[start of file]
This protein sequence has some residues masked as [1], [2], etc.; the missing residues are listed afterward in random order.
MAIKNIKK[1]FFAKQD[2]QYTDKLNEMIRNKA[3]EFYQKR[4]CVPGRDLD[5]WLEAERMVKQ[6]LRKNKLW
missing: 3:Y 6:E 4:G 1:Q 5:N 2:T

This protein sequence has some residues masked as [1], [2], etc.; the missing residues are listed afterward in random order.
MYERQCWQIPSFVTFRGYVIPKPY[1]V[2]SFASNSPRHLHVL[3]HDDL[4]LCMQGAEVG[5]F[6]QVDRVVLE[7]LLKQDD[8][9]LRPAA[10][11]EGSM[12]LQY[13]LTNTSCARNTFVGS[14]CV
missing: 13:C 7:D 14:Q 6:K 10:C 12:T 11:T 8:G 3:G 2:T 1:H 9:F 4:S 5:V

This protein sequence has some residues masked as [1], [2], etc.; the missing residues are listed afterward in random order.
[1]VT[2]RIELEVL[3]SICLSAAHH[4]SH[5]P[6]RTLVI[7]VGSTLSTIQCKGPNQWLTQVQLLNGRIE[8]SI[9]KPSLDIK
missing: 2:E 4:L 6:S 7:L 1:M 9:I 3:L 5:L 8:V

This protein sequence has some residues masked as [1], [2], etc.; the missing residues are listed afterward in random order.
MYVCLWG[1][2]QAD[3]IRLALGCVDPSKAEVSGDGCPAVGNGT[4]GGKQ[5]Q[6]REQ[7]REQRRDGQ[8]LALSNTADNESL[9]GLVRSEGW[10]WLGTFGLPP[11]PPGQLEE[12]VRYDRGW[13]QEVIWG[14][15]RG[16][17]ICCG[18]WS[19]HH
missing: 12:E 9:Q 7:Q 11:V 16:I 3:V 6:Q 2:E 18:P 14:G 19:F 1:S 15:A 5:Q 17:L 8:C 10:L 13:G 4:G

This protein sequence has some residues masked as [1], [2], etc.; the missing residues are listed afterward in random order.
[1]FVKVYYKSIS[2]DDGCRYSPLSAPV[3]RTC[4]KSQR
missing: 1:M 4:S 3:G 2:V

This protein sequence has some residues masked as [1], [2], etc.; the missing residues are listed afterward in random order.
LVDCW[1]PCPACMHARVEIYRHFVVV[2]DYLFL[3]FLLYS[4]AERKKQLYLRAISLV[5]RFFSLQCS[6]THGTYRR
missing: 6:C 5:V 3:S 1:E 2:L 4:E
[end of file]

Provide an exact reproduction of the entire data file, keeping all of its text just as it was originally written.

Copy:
This protein sequence has some residues masked as [1], [2], etc.; the missing residues are listed afterward in random order.
MAIKNIKK[1]FFAKQD[2]QYTDKLNEMIRNKA[3]EFYQKR[4]CVPGRDLD[5]WLEAERMVKQ[6]LRKNKLW
missing: 3:Y 6:E 4:G 1:Q 5:N 2:T

This protein sequence has some residues masked as [1], [2], etc.; the missing residues are listed afterward in random order.
MYERQCWQIPSFVTFRGYVIPKPY[1]V[2]SFASNSPRHLHVL[3]HDDL[4]LCMQGAEVG[5]F[6]QVDRVVLE[7]LLKQDD[8][9]LRPAA[10][11]EGSM[12]LQY[13]LTNTSCARNTFVGS[14]CV
missing: 13:C 7:D 14:Q 6:K 10:C 12:T 11:T 8:G 3:G 2:T 1:H 9:F 4:S 5:V

This protein sequence has some residues masked as [1], [2], etc.; the missing residues are listed afterward in random order.
[1]VT[2]RIELEVL[3]SICLSAAHH[4]SH[5]P[6]RTLVI[7]VGSTLSTIQCKGPNQWLTQVQLLNGRIE[8]SI[9]KPSLDIK
missing: 2:E 4:L 6:S 7:L 1:M 9:I 3:L 5:L 8:V

This protein sequence has some residues masked as [1], [2], etc.; the missing residues are listed afterward in random order.
MYVCLWG[1][2]QAD[3]IRLALGCVDPSKAEVSGDGCPAVGNGT[4]GGKQ[5]Q[6]REQ[7]REQRRDGQ[8]LALSNTADNESL[9]GLVRSEGW[10]WLGTFGLPP[11]PPGQLEE[12]VRYDRGW[13]QEVIWG[14][15]RG[16][17]ICCG[18]WS[19]HH
missing: 12:E 9:Q 7:Q 11:V 16:I 3:V 6:Q 2:E 18:P 14:G 19:F 1:S 15:A 5:Q 17:L 8:C 10:L 13:G 4:G

This protein sequence has some residues masked as [1], [2], etc.; the missing residues are listed afterward in random order.
[1]FVKVYYKSIS[2]DDGCRYSPLSAPV[3]RTC[4]KSQR
missing: 1:M 4:S 3:G 2:V

This protein sequence has some residues masked as [1], [2], etc.; the missing residues are listed afterward in random order.
LVDCW[1]PCPACMHARVEIYRHFVVV[2]DYLFL[3]FLLYS[4]AERKKQLYLRAISLV[5]RFFSLQCS[6]THGTYRR
missing: 6:C 5:V 3:S 1:E 2:L 4:E